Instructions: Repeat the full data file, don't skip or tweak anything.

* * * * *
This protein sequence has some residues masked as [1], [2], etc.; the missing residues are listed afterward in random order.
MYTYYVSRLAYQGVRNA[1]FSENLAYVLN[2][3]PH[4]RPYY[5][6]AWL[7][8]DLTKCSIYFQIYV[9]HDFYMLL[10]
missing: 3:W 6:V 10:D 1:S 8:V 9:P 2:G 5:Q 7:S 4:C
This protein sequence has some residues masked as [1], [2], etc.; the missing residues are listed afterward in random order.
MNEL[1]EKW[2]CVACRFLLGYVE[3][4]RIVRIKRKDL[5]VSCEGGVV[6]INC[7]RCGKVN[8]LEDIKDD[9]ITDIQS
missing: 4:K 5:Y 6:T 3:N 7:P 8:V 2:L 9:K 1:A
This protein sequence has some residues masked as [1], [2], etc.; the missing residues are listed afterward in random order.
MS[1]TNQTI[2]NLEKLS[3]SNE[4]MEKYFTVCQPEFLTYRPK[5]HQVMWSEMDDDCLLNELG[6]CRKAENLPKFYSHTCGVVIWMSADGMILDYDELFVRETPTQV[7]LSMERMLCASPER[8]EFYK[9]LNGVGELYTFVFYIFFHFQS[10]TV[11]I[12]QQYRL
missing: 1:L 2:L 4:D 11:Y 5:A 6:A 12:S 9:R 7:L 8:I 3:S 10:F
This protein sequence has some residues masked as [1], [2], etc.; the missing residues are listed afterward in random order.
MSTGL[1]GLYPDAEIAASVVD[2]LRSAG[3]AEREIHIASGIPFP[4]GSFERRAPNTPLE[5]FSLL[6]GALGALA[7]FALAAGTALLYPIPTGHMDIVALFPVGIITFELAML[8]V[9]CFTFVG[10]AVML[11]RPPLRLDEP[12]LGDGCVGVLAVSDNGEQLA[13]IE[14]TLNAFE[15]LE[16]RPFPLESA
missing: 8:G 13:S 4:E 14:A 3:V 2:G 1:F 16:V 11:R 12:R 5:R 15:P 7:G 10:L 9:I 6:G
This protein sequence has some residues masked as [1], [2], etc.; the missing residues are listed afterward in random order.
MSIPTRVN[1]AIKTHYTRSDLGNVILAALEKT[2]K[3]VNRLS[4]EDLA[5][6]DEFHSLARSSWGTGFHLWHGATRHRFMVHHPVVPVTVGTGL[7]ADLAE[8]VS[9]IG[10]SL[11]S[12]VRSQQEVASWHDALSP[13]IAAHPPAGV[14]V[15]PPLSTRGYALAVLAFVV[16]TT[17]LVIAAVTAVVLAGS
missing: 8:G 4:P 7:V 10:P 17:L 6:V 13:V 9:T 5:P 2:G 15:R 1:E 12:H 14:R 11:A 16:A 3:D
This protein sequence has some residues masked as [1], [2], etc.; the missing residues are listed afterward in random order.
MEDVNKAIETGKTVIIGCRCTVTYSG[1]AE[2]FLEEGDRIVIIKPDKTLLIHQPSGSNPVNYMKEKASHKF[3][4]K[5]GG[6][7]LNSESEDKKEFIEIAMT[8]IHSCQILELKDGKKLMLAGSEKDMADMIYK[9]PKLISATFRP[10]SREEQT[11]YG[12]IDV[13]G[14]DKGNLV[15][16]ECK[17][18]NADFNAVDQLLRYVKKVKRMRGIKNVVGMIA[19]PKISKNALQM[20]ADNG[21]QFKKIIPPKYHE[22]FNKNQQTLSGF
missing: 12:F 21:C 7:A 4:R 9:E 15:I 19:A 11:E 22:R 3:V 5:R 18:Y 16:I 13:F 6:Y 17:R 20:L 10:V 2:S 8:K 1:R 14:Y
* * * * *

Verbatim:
This protein sequence has some residues masked as [1], [2], etc.; the missing residues are listed afterward in random order.
MYTYYVSRLAYQGVRNA[1]FSENLAYVLN[2][3]PH[4]RPYY[5][6]AWL[7][8]DLTKCSIYFQIYV[9]HDFYMLL[10]
missing: 3:W 6:V 10:D 1:S 8:V 9:P 2:G 5:Q 7:S 4:C
This protein sequence has some residues masked as [1], [2], etc.; the missing residues are listed afterward in random order.
MNEL[1]EKW[2]CVACRFLLGYVE[3][4]RIVRIKRKDL[5]VSCEGGVV[6]INC[7]RCGKVN[8]LEDIKDD[9]ITDIQS
missing: 4:K 5:Y 6:T 3:N 7:P 8:V 2:L 9:K 1:A
This protein sequence has some residues masked as [1], [2], etc.; the missing residues are listed afterward in random order.
MS[1]TNQTI[2]NLEKLS[3]SNE[4]MEKYFTVCQPEFLTYRPK[5]HQVMWSEMDDDCLLNELG[6]CRKAENLPKFYSHTCGVVIWMSADGMILDYDELFVRETPTQV[7]LSMERMLCASPER[8]EFYK[9]LNGVGELYTFVFYIFFHFQS[10]TV[11]I[12]QQYRL
missing: 1:L 2:L 4:D 11:Y 5:A 6:A 12:S 9:R 7:L 8:I 3:S 10:F
This protein sequence has some residues masked as [1], [2], etc.; the missing residues are listed afterward in random order.
MSTGL[1]GLYPDAEIAASVVD[2]LRSAG[3]AEREIHIASGIPFP[4]GSFERRAPNTPLE[5]FSLL[6]GALGALA[7]FALAAGTALLYPIPTGHMDIVALFPVGIITFELAML[8]V[9]CFTFVG[10]AVML[11]RPPLRLDEP[12]LGDGCVGVLAVSDNGEQLA[13]IE[14]TLNAFE[15]LE[16]RPFPLESA
missing: 8:G 13:S 4:E 14:A 3:V 2:G 1:F 16:V 11:R 12:R 5:R 15:P 7:G 10:L 9:I 6:G
This protein sequence has some residues masked as [1], [2], etc.; the missing residues are listed afterward in random order.
MSIPTRVN[1]AIKTHYTRSDLGNVILAALEKT[2]K[3]VNRLS[4]EDLA[5][6]DEFHSLARSSWGTGFHLWHGATRHRFMVHHPVVPVTVGTGL[7]ADLAE[8]VS[9]IG[10]SL[11]S[12]VRSQQEVASWHDALSP[13]IAAHPPAGV[14]V[15]PPLSTRGYALAVLAFVV[16]TT[17]LVIAAVTAVVLAGS
missing: 8:G 4:P 7:V 10:P 17:L 6:V 13:V 9:T 5:P 2:G 15:R 1:E 12:H 14:R 11:A 16:A 3:D
This protein sequence has some residues masked as [1], [2], etc.; the missing residues are listed afterward in random order.
MEDVNKAIETGKTVIIGCRCTVTYSG[1]AE[2]FLEEGDRIVIIKPDKTLLIHQPSGSNPVNYMKEKASHKF[3][4]K[5]GG[6][7]LNSESEDKKEFIEIAMT[8]IHSCQILELKDGKKLMLAGSEKDMADMIYK[9]PKLISATFRP[10]SREEQT[11]YG[12]IDV[13]G[14]DKGNLV[15][16]ECK[17][18]NADFNAVDQLLRYVKKVKRMRGIKNVVGMIA[19]PKISKNALQM[20]ADNG[21]QFKKIIPPKYHE[22]FNKNQQTLSGF
missing: 12:F 21:C 7:A 4:R 9:E 15:I 19:A 11:E 22:R 3:V 5:R 18:Y 16:I 13:F 6:Y 17:R 20:L 10:V 2:S 8:K 1:R 14:Y